Praise be to Allaah.
It is not permissible for a Muslim to attend the funeral of a
non-Muslim even if it is a relative, because attending a funeral is a right
that one Muslim has over another and it is a kind of showing respect, honour
and friendship that it is not permissible to show to a kaafir.
Abu Taalib, the paternal uncle of the Prophet (blessings and
peace of Allah be upon him) died, and he instructed ‘Ali to bury him, but
the Prophet (blessings and peace of Allah be upon him) did not attend his
funeral or his burial, even though Abu Taalib’s support and defence of the
Prophet (blessings and peace of Allah be upon him) was well known, and even
though the Prophet (blessings and peace of Allah be upon him) felt a great
deal of compassion and mercy towards him. Nothing stopped him from doing
that except the fact that Abu Taalib died in a state of kufr. In fact the
Prophet (blessings and peace of Allah be upon him) said: “I shall certainly
pray for forgiveness for you so long as I am not forbidden to do so.” Then
the words were revealed (interpretation of the meaning): “It is not
(proper) for the Prophet and those who believe to ask Allaah’s forgiveness
for the Mushrikoon, even though they be of kin, after it has become clear to
them that they are the dwellers of the Fire (because they died in a state of
disbelief)” [al-Tawbah 9:113] and: “Verily, you (O Muhammad) guide
not whom you like,” [al-Qasas 28:56].
Abu Dawood (3214) and al-Nasaa’i (2006) narrated that ‘Ali
said: I said to the Prophet (blessings and peace of Allah be upon him): Your
paternal uncle, the misguided old man, has died. He said: “Go and bury your
Although Islam promotes upholding ties of kinship and
treating relatives kindly, it forbids close friendship between the believer
and the disbeliever, so whatever is one of the forms of close friendship is
forbidden, but whatever is kindness that is less than close friendship is
Imam Maalik (may Allah have mercy on him) said: “The Muslim
should not wash his father if his father died as a disbeliever, or attend
his funeral, or go down into his grave, unless he fears that he may be
neglected, in which case he may bury him. End quote from al-Mudawwanah,
It says in Sharh Muntaha al-Iraadaat (1/374): The
Muslim should not wash the kaafir because it is not allowed to form a strong
bond with the kuffaar, and because that implies respecting him and purifying
him; therefore it is not permissible, as is the case with offering the
funeral prayer for him: “Do not shroud him or pray for him or attend his
funeral,” because Allah says (interpretation of the meaning): “Take not
as friends the people who incurred the Wrath of Allaah” [al-Mumtahanah
It says in Fataawa al-Lajnah al-Daa’imah (9/10): What
is the ruling on attending the funerals of disbelievers which has become a
political custom and a tradition that all agreed upon?
Answer: If there are some kuffaar present who can bury their
dead, then the Muslims should not bury them or join the kuffar or help them
with burying them, or seek to be kind to them by attending their funerals,
acting in accordance with political customs. Such matters are not known to
have been done by the Messenger of Allah (blessings and peace of Allah be
upon him) or by the Rightly Guided Caliphs. Rather Allah forbade His
Messenger (blessings and peace of Allah be upon him) to stand over the grave
of ‘Abd-Allah ibn Ubayy ibn Salool, and the reason given was that he was a
disbeliever. Allah said (interpretation of the meaning): “And never (O
Muhammad صلى الله عليه وسلم) pray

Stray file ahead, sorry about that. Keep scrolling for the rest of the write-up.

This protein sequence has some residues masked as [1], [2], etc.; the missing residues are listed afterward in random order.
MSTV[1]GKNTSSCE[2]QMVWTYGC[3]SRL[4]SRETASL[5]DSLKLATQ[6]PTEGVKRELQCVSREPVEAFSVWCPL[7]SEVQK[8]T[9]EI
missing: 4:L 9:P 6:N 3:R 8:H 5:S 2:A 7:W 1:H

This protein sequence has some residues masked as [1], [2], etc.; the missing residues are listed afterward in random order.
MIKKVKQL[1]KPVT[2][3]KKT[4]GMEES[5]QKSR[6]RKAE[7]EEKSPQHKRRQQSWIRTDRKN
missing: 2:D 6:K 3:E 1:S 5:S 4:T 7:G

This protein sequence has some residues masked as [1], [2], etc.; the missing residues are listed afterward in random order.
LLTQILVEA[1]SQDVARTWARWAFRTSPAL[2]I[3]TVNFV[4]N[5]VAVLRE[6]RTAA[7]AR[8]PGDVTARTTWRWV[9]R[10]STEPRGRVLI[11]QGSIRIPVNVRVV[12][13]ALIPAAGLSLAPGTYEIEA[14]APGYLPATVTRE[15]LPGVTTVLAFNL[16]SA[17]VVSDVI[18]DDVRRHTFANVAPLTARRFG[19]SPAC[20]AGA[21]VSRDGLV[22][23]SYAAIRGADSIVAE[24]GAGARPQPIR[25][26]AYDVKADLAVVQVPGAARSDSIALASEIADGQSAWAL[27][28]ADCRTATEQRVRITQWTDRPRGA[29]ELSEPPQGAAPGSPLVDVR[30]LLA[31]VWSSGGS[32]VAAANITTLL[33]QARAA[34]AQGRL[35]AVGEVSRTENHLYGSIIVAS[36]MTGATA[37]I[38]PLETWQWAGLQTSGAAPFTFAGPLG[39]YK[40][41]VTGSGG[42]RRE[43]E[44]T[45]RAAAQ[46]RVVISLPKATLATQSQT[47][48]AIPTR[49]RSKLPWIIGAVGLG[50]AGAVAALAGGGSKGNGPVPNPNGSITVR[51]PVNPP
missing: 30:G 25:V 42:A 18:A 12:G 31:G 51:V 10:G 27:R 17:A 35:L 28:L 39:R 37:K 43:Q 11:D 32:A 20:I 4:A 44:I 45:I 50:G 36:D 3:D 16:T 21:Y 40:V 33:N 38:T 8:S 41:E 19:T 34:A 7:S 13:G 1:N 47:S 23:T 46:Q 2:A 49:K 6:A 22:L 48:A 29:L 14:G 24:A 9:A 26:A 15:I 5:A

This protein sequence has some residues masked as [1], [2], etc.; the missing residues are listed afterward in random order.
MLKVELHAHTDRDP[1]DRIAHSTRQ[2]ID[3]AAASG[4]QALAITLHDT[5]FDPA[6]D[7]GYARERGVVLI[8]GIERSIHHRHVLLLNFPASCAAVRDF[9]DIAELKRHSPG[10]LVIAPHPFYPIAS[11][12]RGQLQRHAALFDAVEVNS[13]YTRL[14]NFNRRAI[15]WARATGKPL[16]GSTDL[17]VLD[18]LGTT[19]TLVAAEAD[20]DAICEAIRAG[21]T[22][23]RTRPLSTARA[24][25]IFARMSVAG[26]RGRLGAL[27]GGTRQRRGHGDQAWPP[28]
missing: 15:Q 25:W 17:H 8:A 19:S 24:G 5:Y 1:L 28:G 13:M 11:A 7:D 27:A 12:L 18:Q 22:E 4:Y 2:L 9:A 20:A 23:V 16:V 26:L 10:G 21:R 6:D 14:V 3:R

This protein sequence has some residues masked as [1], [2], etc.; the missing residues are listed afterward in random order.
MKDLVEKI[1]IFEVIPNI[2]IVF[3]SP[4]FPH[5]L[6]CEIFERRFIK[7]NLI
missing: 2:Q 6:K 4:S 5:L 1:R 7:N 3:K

(funeral prayer) for any of them (hypocrites) who dies, nor stand at his
grave. Certainly they disbelieved in Allaah and His Messenger, and died
while they were Faasiqoon (rebellious, — disobedient to Allaah and His
Messenger صلى الله عليه وسلم)”
[al-Tawbah 9:84]. But if there are none of them present who could bury
him, then the Muslims should bury him as the Prophet (blessings and peace of
Allah be upon him) did with the slain of Badr and his paternal uncle Abu
Taalib when he died, and he said to ‘Ali: “Go and bury him.”
Standing Committee for Academic Research and Issuing Fatwas
‘Abd-Allah ibn Qa‘ood, ‘Abd-Allah ibn Ghadyaan, ‘Abd
al-Razzaaq ‘Afeefi, ‘Abd al-‘Azeez ibn ‘Abd-Allah ibn Baaz. End quote.
Shaykh Muhammad ibn ‘Uthaymeen (may Allah have mercy on him)
issued a similar fatwa in Fataawa Noor ‘ala al-Darb.
Attending the funeral of a kaafir in the church is much more
serious than merely following the funeral procession, because this
attendance implies listening to kufr and falsehood. This is something that
is ignored by those who say that it is permissible to attend and stipulate
that one should not participate in the rituals that take place there. Just
sitting and watching and listening to kufr and falsehood is a wrong action
that one should not do.
And Allah says (interpretation of the meaning):
“And it has already been revealed to you in the Book (this
Qur’aan) that when you hear the Verses of Allaah being denied and mocked at,
then sit not with them, until they engage in a talk other than that; (but if
you stayed with them) certainly in that case you would be like them. Surely,
Allaah will collect the hypocrites and disbelievers all together in Hell”
[Aal ‘Nisaa - 4:140].
Al-Jassaas said in Ahkaam al-Qur’aan (2/407): In this
verse there is evidence that it is obligatory to denounce the evildoer’s
action and that part of denouncing it is expressing disapproval, if it is
not possible to remove it, as well as leaving the gathering where it is
happening, until they stop doing that evil action. End quote.
Thus it is clear that attending the funeral rituals in the
church is a great evil because of what it involves of listening to kufr and
being present at innovation, whilst keeping quiet about it, in addition to
the fact that attending the funeral is a sign of honour and friendship as
We ask Allah to help us and you to be steadfast and to guide
us and help us all.
And Allah knows best.